You walk the street, night cold against your skin. The asphalt scratches your feet. You walk down the centre of the road, playing chicken with the cars. So far they’ve all chickened out first.
The last (a Ford? You can’t be sure) swerved violently, missed you. You thought they’d be in the ditch for sure. Somehow the driver held it together, screamed obscenities as they drove away. You didn’t even turn to watch.
Road’s been empty too long. You guess it’s the hour, that and the road. You consider trying the highway. There are always cars on the highway.
But it’s lit. That thing shines bright as day at midnight, gives them too much chance. You’d be visible too long.
You prefer to test reactions, wait ’til their headlamps hit you. That’s why you choose moonless nights.
You hear a distant roar, tyre noise on asphalt. Your noise. You look up, trying to see. Ahead small beams break the hillside’s darkness. He’s coming towards you. You know it’s a he. It’s always a he.
The lights grow larger, brighter. Not long.
The car turns, his route taking another road. You feel frustration. You curse aloud, fists clench.
You calm your breathing. You must practice patience, wait.
Minutes pass slowly. You slowly walk ever forward, ignoring the cold and scratching underfoot. They’re inconsequential. You’re here for something far more.
A dog barks. Wind rustles through trees, making a whistling sound.
You don’t hear voices in the wind. You know some people think you do. But they’re wrong, you don’t. You’re no kook. There’s no invisible demon on your shoulder telling you what to do, no mystical hotline from God playing in your head.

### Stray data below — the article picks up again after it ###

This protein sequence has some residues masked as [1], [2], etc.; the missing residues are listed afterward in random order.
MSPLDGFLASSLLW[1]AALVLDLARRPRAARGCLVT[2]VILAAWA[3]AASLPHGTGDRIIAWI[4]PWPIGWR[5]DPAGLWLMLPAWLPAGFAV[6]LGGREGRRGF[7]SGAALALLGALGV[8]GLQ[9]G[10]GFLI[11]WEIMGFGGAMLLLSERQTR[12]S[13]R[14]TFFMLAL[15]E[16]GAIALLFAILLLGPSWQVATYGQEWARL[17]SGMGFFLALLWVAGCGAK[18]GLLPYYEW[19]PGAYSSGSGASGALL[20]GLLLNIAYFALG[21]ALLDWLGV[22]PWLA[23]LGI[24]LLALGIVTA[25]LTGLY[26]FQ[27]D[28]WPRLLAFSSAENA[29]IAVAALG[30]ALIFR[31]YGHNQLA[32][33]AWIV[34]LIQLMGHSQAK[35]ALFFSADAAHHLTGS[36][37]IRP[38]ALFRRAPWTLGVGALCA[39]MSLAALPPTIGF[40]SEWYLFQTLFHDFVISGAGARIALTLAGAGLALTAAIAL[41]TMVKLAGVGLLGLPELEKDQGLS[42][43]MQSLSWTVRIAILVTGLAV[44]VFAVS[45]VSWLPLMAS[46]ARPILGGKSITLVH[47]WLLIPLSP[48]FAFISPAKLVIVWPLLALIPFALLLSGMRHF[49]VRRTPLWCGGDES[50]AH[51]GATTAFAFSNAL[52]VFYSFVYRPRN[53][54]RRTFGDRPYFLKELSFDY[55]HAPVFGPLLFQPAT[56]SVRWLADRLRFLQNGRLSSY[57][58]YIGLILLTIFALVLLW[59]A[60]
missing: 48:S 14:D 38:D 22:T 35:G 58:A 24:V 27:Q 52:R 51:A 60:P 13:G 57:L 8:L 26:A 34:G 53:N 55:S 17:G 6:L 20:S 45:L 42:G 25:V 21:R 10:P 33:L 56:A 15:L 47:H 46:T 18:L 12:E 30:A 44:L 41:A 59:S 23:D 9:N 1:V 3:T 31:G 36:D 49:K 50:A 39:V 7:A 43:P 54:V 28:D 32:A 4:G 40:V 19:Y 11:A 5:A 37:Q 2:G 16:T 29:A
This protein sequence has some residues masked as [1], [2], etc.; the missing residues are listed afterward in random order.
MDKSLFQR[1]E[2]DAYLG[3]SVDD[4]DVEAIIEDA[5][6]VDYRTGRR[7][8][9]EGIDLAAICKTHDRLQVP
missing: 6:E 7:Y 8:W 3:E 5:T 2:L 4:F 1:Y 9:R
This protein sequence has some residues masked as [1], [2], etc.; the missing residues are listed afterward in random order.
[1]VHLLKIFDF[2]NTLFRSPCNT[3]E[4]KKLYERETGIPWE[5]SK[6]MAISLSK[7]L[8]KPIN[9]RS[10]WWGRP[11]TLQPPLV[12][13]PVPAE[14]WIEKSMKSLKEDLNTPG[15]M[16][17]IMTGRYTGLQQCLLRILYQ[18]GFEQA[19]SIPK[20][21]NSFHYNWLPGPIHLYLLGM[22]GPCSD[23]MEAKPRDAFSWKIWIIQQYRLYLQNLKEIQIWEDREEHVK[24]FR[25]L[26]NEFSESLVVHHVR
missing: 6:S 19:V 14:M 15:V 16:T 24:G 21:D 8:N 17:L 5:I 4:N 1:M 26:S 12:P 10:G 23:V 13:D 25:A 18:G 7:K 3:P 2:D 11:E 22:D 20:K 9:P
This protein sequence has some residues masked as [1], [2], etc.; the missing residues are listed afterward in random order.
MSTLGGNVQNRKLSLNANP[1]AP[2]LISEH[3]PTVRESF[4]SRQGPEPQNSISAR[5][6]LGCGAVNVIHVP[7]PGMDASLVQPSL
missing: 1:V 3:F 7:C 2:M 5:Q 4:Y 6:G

You reach the intersection. This is where you missed your last chance. You glance down the road to the right as if hoping could bring him back. It doesn’t. Maybe you’ll have a chance with him one night.
You continue past. You are safe now, no turning in five miles. If you see them, they’ll reach you.
The wildlife noise surprises you. You’ve never been out of the city at night. Not outside a vehicle anyhow. So much noise. You always thought the country would be quiet.
Insects, birds and god only knows what. Every creature seems to be screaming. It’s new to you. You hate it.
Hopefully you won’t have to hear it for long.
A new light. You’re not sure though. It doesn’t seem to be moving. You pause, trying to identify its source.
Disappointment rises. No car, it’s a porch light. Somebody putting the trash out or maybe grabbing a smoke away from criticising tongues. There are things a man should be allowed to do; you silently support the guy, hoping he is smoking.
You resume your slow march, keeping focus on the light whilst it remains. Darkness returns. Above your head the Milky Way, your home galaxy, clearly visible. One of your teachers tried to generate enthusiasm in you years back.
He failed. You didn’t get it then. You still don’t. Why should millions of stars out there matter? What good are they to you? You have purpose.